The White House’s announcement on Sunday that Malia Obama, the president's oldest daughter, would be taking a gap year before attending Harvard sparked a media frenzy. It wasn’t that she had finally chosen what some believe is the number one Ivy League college in the country… it’s that people were scratching their heads over what a gap year really is.
Even though gap years are slowly gaining acceptance and more students are choosing to defer college for a year, many people are still unsure about what they are and what the point of one is. Some people see it as a way for high school graduates to lounge around for a year before heading to college. Others assume that only students who didn’t get into college would choose to take time off.
Below are all the answers to any questions that you might have about a gap year – and perhaps you or your child might end up taking one someday.
What is a gap year?
Originally a U.K. tradition, a gap year is when a student takes a year off between high school and college and uses the time to explore interests through other means than academia. The student typically defers their admission to a college for a year, though sometimes students apply to schools during their year off. Many colleges, like Harvard, actually encourage their students to take time off before diving into their studies.
Delaying school allows students to recharge after completing high school and gain some life or work experience. Although there are countless things that students can do during a gap year, popular options include volunteer work, employment, travel, internships, and formal group programs, among others.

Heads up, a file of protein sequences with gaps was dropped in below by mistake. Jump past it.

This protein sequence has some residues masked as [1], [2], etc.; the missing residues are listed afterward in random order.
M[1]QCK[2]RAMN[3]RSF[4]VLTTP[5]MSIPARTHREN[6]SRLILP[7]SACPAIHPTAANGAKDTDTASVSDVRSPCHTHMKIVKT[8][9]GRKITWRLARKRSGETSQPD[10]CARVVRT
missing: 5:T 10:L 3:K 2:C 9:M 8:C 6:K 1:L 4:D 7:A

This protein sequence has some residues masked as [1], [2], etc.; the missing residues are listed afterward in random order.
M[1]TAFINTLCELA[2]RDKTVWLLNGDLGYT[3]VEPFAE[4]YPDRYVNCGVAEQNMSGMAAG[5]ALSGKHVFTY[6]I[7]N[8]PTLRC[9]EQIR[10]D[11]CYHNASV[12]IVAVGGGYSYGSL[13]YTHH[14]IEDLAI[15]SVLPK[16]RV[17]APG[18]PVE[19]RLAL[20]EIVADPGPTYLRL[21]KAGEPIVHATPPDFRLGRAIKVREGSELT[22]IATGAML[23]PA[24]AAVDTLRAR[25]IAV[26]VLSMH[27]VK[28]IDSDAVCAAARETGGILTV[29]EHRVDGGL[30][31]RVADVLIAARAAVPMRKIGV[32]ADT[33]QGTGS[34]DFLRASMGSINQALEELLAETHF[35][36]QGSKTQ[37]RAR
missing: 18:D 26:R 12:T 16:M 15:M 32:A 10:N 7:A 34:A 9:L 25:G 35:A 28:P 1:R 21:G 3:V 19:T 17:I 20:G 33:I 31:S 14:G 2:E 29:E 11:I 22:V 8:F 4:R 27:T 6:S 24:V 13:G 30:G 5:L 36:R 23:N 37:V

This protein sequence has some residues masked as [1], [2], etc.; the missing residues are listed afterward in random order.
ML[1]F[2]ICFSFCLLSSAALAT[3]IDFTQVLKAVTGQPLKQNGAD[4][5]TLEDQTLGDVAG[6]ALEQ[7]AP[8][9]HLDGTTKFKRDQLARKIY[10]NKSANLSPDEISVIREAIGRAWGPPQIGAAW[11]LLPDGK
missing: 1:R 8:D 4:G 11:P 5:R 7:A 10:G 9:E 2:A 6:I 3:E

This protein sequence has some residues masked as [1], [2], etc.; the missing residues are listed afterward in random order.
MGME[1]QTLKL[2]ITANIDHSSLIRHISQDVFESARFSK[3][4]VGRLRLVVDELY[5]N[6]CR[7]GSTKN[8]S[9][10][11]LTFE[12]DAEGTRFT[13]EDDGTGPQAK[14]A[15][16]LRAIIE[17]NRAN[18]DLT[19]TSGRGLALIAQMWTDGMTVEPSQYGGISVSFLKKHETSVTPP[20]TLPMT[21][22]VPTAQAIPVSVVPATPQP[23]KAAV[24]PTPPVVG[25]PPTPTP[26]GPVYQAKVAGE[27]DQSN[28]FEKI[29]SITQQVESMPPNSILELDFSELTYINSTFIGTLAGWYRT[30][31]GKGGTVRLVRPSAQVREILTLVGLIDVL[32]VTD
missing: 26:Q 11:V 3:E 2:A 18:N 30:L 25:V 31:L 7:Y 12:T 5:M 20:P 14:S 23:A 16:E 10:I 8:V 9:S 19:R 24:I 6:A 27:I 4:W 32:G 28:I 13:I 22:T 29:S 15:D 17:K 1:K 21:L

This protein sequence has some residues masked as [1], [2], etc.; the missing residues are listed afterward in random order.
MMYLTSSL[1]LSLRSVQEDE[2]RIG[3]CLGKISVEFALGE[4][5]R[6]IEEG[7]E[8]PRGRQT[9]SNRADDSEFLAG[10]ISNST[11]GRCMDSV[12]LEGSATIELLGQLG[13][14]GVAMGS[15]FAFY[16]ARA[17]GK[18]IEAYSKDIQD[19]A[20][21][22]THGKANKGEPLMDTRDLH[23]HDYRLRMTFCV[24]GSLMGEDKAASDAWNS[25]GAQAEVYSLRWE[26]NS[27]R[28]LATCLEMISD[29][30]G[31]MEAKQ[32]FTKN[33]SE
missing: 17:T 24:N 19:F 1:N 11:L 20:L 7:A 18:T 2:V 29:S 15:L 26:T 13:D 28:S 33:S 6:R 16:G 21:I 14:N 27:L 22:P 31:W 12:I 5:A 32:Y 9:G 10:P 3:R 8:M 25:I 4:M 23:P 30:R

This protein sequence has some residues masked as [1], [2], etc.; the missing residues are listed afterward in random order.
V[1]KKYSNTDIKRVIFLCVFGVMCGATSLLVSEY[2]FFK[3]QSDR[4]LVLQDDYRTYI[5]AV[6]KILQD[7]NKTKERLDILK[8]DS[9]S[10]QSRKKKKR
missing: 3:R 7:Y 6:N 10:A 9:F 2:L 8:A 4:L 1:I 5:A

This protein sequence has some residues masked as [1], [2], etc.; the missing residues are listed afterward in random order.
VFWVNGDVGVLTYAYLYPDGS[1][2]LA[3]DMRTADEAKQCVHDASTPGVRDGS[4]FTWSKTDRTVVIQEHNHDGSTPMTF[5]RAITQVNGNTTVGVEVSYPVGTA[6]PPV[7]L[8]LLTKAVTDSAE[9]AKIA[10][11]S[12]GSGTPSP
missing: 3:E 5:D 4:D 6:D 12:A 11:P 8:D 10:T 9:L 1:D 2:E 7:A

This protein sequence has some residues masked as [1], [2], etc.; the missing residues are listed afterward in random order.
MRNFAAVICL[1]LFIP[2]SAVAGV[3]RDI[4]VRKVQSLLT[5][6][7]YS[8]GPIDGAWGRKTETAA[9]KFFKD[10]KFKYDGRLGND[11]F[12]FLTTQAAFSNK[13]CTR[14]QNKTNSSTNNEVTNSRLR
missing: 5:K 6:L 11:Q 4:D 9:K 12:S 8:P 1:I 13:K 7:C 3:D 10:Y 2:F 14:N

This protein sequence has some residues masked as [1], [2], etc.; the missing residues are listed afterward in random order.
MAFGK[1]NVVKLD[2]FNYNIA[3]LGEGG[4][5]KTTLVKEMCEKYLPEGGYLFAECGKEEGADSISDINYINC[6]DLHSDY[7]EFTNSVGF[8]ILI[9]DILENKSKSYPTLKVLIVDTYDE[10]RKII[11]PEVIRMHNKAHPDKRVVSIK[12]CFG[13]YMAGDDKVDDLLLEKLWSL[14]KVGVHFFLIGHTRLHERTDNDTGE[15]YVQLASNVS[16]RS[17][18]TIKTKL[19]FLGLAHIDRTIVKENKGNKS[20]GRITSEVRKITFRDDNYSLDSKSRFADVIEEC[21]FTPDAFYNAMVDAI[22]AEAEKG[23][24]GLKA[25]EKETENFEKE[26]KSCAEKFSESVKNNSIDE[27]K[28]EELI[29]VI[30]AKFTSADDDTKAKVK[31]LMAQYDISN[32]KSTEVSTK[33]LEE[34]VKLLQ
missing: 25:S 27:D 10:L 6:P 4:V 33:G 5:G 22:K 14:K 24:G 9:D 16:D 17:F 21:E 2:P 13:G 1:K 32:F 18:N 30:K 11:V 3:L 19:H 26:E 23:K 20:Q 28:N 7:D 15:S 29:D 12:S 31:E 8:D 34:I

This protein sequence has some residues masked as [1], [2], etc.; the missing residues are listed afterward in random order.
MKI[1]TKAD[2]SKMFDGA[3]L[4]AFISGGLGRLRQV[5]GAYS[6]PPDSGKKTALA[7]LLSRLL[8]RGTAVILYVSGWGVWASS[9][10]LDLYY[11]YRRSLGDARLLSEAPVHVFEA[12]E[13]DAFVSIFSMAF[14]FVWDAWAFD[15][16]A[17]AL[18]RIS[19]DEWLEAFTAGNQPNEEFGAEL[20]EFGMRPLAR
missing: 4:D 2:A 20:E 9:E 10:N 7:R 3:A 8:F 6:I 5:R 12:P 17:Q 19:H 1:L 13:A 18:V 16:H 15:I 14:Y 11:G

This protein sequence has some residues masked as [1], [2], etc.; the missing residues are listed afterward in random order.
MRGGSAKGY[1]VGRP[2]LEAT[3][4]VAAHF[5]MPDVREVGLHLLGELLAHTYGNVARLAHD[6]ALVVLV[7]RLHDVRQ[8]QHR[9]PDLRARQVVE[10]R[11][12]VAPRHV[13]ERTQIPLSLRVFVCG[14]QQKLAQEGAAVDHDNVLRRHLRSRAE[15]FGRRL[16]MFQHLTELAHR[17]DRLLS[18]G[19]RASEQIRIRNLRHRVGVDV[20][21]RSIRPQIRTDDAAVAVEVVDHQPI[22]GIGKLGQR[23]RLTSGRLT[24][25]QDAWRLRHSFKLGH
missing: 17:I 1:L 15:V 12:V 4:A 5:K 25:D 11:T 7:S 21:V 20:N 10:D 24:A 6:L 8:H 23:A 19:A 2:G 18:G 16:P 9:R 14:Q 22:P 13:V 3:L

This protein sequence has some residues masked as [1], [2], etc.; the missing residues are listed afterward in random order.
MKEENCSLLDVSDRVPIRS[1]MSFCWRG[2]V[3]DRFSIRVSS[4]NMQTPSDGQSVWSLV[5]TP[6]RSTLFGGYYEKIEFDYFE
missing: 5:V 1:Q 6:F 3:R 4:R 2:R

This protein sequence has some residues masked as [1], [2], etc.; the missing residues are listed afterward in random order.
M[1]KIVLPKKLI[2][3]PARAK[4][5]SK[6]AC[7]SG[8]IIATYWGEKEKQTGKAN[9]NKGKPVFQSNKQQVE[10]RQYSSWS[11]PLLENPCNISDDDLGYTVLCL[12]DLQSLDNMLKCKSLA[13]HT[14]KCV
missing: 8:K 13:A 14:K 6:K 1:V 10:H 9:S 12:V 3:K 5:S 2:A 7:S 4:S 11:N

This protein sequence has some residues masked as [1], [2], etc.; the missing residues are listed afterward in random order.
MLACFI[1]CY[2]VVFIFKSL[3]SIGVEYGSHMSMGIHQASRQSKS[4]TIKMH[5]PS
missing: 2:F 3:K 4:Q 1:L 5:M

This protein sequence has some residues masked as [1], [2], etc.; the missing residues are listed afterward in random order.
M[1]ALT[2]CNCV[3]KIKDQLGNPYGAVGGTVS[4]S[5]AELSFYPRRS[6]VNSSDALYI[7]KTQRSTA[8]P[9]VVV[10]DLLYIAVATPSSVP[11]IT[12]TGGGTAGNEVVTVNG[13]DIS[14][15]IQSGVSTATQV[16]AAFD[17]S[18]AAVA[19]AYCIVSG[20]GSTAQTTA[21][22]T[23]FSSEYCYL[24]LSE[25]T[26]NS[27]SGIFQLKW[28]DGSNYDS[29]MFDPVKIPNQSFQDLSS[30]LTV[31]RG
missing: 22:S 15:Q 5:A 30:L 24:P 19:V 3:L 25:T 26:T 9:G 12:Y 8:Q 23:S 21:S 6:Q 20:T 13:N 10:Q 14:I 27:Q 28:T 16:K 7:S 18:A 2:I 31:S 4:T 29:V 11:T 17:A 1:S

Why are gap years becoming more popular?
People used to think that someone who was taking time off between high school and college was doing it because they didn’t get into college. Holly Bull, the president of the Center for Interim Programs, says that as gap years become the norm, there’s less of a stigma attached.
Bull says she noticed gap years getting attention in the U.S. when Prince William and Price Harry took time off before starting university. “The spread of information has allowed people to consider it and it’s become more okay for people to take one.” She hopes that with the news about Malia Obama, even more people will consider taking one.
How many people take a year off?
Not many, but the number is growing. Although there aren’t any official statistics, the American Gap Association found in surveys that it conducted that about 30,000 to 40,000 high school seniors defer college each year. The surveys also found that in 2015, participation in gap years jumped about 22 percent from the year prior.
According to a recent study by the Higher Education Research Institute at the University of California Los Angeles, only 2.2 percent of freshman who graduated high school in 2015 took a year off before starting college. The report didn’t say why the students had chosen to delay college, though.
At Harvard, out of classes that are around 1600 students, between 80 and 110 students defer each year.
Why should I take a gap year?